Transport leaders set out vision for city freight


Urban transport leaders have called for freight to be moved off city centre roads at ‘every opportunity’ to improve safety, reduce congestion and develop more enjoyable streets.

A report from the Passenger Transport Executive Group (pteg) highlights that transportation of goods to city areas is essential to the UK economy but must be taken by rail and water as much as possible.

City railway stations have a ‘great potential’ to act as central hubs for the distribution of goods and could act as ‘high speed mobile warehouses’ for freight services, according to the Delivering the future report.

‘For our urban areas, getting freight right is part of a much wider debate about what kind of cities we want to live in and how we want them to look and feel. The movement of goods brings enormous benefits, but also challenges for our cities,’ Geoff Inskip, lead director general for integration at pteg, said.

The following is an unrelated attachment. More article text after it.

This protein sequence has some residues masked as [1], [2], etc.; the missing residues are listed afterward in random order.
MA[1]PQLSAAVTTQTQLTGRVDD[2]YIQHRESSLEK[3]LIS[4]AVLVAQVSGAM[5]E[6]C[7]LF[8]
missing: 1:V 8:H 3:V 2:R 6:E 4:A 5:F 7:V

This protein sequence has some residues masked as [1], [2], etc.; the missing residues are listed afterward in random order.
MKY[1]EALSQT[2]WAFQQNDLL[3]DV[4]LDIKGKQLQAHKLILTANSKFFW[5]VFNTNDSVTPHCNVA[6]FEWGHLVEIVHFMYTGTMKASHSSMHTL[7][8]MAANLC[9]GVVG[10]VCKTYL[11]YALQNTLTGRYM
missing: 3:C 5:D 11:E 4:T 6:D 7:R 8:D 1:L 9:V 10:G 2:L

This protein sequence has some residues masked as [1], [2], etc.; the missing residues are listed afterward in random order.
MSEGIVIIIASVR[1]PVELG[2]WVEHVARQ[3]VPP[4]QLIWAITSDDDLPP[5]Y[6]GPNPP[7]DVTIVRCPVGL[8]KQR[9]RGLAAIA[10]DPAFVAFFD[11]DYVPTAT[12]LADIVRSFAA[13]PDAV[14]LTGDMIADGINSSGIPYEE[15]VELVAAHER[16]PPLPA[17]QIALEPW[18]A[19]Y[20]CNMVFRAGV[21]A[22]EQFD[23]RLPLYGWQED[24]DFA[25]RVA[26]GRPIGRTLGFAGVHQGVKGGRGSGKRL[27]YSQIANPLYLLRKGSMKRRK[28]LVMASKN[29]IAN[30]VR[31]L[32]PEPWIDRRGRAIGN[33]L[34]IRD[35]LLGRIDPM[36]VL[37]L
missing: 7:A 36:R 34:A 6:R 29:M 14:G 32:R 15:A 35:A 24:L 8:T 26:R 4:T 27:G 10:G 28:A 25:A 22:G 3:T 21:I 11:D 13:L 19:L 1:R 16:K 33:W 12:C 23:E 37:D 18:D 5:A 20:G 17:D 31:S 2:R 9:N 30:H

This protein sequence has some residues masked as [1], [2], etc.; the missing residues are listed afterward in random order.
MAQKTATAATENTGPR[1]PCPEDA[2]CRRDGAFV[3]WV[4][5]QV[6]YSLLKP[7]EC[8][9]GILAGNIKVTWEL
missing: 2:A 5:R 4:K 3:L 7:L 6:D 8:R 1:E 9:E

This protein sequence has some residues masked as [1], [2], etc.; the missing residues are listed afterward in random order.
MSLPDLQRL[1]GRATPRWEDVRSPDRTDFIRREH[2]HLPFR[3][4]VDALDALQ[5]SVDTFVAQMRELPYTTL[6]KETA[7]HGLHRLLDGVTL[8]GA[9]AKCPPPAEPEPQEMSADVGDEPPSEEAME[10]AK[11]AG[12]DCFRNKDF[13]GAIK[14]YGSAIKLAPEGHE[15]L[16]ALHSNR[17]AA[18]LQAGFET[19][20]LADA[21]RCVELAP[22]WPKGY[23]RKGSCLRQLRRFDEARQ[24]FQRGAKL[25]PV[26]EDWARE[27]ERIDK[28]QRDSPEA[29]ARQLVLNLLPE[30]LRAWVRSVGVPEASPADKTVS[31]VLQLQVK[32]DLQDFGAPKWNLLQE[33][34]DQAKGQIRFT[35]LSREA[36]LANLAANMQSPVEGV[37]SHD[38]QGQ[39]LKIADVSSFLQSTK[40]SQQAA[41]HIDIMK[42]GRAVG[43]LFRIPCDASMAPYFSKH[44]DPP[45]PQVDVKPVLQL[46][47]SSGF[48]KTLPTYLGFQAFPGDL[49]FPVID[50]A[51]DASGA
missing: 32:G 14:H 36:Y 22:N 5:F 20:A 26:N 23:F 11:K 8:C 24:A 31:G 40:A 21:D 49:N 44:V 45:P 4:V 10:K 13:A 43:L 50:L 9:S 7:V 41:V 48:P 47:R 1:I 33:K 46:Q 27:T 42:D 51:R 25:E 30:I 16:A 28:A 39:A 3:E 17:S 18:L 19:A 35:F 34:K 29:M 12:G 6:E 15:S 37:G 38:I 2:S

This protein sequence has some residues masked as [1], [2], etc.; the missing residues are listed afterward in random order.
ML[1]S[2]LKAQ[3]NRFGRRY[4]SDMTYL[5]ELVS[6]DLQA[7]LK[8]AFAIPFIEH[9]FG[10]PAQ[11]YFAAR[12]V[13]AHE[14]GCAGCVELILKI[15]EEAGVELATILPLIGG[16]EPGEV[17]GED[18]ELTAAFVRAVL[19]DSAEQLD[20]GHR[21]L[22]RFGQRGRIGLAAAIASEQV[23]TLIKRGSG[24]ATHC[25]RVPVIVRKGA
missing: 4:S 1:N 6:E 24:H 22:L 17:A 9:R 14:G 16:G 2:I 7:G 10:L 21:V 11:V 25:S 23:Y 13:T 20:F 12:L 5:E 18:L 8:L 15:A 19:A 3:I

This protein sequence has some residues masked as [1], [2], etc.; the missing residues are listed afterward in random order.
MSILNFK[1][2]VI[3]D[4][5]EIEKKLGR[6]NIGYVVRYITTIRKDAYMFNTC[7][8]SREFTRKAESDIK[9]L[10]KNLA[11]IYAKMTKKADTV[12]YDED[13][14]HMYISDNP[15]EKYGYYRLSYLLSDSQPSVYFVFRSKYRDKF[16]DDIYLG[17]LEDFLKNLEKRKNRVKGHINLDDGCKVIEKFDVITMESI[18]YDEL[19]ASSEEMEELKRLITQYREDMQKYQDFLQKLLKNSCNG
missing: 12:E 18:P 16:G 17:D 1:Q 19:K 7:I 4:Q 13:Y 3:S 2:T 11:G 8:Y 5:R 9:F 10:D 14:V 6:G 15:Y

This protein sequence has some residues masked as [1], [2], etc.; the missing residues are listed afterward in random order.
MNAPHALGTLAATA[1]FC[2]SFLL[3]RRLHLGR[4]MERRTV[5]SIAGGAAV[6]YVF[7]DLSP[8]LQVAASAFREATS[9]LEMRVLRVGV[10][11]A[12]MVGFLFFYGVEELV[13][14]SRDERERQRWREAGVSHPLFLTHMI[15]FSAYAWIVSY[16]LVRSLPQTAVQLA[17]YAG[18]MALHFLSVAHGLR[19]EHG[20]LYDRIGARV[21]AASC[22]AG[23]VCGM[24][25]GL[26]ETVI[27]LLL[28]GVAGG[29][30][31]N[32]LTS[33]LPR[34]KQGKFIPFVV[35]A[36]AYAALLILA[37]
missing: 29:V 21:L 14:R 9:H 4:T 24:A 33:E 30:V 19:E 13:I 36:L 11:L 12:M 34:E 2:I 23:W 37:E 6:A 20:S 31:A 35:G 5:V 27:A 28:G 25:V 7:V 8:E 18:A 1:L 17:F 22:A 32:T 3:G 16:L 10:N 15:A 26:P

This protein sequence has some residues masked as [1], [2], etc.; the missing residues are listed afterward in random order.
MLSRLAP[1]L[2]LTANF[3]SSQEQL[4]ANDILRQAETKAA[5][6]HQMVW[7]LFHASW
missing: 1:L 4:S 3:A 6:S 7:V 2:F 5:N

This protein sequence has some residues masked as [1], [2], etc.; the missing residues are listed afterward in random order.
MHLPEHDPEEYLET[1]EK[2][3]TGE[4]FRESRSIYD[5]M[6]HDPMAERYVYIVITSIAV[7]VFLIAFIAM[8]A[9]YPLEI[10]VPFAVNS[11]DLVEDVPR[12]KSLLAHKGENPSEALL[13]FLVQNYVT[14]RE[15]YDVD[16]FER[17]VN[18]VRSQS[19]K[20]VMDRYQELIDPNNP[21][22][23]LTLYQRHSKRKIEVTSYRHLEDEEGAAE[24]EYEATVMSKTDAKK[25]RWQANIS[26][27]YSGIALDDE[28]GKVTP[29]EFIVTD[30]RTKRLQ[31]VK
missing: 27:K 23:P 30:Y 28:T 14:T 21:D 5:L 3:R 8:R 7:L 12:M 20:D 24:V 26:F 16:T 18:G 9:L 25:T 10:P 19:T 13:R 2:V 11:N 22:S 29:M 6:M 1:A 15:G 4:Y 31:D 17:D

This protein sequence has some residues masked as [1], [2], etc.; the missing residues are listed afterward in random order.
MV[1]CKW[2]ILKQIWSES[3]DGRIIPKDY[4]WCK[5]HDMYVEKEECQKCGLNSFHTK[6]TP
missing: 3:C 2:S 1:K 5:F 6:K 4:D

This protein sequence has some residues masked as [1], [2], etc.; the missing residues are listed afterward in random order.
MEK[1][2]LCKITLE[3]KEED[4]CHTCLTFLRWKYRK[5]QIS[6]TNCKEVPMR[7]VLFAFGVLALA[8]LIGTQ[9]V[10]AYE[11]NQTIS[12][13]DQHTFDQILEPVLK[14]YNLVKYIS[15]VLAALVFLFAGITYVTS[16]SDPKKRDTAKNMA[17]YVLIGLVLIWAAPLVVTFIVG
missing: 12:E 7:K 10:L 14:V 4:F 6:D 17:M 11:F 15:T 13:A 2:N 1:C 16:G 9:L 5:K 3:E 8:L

‘Smart cities will embrace the opportunity this report presents to create cleaner, safer and more attractive environments for residents, businesses and investors alike.’

Urban areas should also be connected to canals and rivers wherever possible to support waterborne transport.

And the public sector should consolidate deliveries around Urban Consolidation Centres (UCCs) on the outskirts of city areas, which would ideally also be connected to rail and water, the report states.

Transport leaders said such approaches would open up the possibility for short-range, low emission vehicles to transport goods over the last mile of a journey. However to succeed, these services would need to be achieved as ‘safely, unobtrusively and with as little environmental impact’ as possible.

Calls were also raised for any van and lorry journeys to be made as safe and green as possible, with improved vehicle design, better education of road users and incentives to encourage greater take-up of environmentally friendly technology.

Pteg emphasised the importance of well-enforced industry standards, yet highlighted a need for the identification of any inconsistencies or confusion in operators.

The report also called for transport providers to be encouraged to deliver innovations in parcel pick up points at stations through some form of challenge fund.


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